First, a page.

A horn belonging to the Triceratops family appears to indicate that the dinosaurs were wiped out by a meteor.

Archaeologists have unearthed a single 45cm-long fossilised browhorn belonging to a group of herbivores that included the famous Triceratops, at a geological site in the south-east of Montana, US.

While this is, in itself, not an unusual find, it is the placement of the fossil in the rock that is most important.

The fossil was found just 13cm below the layer of rock known as the Cretaceous-Tertiary - the point in rock formation that marks the extinction of the dinosaurs.

Scientists now believe this offers proof that dinosaurs were alive right up until the point where they suddenly disappeared - adding weight to the theory that they were suddenly and abruptly killed off.

Importantly, this find bridges the three-million-year time gap between the death of the dinosaurs and the impact of a giant meteor, which hit the Earth near Mexico around 65million years ago.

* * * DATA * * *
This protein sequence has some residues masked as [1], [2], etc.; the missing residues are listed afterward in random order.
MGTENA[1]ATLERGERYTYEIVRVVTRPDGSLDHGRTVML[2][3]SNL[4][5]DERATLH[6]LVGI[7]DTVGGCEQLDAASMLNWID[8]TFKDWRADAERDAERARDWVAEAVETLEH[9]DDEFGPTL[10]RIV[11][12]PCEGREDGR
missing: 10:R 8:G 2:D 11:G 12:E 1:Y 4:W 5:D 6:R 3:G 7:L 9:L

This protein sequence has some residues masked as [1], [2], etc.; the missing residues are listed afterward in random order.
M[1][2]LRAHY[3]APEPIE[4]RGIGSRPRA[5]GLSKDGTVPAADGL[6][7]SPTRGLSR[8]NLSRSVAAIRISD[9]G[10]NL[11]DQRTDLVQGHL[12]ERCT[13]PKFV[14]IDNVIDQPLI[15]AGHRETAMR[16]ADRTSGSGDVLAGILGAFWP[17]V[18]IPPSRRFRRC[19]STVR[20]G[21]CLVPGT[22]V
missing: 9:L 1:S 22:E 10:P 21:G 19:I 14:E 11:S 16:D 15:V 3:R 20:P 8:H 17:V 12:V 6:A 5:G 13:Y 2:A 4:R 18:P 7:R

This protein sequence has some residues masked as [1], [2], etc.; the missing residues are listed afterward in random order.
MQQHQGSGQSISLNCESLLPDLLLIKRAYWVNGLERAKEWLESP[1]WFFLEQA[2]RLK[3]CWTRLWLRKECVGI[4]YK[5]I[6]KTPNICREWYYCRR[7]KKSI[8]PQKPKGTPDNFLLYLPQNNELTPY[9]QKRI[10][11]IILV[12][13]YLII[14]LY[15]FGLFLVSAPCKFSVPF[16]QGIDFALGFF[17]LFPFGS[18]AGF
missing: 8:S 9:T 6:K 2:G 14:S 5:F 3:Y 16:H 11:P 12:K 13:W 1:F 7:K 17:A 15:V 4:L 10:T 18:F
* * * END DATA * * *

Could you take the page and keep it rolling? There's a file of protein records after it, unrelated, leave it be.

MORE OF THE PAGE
'This discovery provides some evidence that dinosaurs didn't slowly die out before the meteor struck,' Dr Tyler Lyson of Yale University explained.

'The fact that this specimen was so close to the boundary indicates that at least some dinosaurs were doing fine right up until the impact.'

Scientists have previously identified more than 1,000 species of non-avian dinosaur - however, including birds this number jumps to more than 8,000.